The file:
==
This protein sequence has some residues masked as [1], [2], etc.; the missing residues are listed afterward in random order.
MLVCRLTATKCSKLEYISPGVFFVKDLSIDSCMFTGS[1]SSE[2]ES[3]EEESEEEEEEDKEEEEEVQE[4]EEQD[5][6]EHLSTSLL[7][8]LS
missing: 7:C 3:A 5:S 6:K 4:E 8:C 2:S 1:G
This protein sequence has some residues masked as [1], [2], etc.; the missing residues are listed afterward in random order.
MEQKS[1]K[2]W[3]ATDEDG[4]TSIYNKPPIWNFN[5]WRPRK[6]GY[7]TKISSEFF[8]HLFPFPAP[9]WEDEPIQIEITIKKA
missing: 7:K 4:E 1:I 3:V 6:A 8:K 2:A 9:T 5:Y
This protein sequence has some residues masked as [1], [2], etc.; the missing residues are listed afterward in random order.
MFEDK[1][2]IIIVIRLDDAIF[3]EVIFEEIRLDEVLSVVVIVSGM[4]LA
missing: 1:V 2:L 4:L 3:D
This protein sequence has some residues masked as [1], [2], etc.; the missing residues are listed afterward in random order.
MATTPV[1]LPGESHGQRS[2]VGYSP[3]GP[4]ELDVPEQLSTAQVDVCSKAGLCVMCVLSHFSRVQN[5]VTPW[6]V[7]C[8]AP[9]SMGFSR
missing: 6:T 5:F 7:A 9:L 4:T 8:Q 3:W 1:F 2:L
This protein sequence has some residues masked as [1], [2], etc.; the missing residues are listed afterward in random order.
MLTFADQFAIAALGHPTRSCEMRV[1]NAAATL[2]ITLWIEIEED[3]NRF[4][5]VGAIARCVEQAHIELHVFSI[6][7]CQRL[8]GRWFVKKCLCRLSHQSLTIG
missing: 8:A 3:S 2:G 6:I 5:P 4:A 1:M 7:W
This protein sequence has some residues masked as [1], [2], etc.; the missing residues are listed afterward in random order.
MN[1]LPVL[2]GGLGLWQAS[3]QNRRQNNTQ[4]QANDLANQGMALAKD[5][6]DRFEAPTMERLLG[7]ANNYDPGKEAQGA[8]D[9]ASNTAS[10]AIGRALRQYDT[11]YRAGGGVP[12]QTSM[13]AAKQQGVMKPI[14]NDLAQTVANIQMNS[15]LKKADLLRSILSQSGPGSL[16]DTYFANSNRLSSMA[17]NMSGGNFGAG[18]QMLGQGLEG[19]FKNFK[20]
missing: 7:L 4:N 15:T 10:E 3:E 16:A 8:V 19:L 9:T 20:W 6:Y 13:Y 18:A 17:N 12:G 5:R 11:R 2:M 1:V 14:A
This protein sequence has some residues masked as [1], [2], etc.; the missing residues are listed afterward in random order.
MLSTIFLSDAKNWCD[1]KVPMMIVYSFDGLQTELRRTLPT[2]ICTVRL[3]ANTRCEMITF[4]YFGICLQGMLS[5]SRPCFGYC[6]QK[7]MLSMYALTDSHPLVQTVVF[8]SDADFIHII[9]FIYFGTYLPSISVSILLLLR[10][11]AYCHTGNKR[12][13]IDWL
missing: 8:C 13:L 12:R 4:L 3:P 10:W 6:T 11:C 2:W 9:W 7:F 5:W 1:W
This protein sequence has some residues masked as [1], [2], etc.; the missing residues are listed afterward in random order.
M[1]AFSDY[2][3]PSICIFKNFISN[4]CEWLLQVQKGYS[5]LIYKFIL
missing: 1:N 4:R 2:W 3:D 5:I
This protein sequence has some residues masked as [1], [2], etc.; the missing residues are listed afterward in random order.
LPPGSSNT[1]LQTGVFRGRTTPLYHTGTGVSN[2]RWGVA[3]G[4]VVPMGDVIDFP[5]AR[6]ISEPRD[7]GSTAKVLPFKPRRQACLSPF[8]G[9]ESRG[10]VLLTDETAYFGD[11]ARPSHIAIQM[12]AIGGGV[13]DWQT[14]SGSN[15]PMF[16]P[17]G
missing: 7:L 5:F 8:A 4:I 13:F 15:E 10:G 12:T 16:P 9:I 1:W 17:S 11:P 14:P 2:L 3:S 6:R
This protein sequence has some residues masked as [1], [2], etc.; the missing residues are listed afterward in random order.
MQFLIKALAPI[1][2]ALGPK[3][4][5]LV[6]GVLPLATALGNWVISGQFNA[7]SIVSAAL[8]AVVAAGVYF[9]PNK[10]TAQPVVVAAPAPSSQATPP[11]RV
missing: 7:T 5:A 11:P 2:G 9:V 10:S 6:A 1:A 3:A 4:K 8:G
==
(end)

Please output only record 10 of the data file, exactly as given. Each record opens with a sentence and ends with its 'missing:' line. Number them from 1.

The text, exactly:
This protein sequence has some residues masked as [1], [2], etc.; the missing residues are listed afterward in random order.
MQFLIKALAPI[1][2]ALGPK[3][4][5]LV[6]GVLPLATALGNWVISGQFNA[7]SIVSAAL[8]AVVAAGVYF[9]PNK[10]TAQPVVVAAPAPSSQATPP[11]RV
missing: 7:T 5:A 11:P 2:G 9:V 10:S 6:A 1:A 3:A 4:K 8:G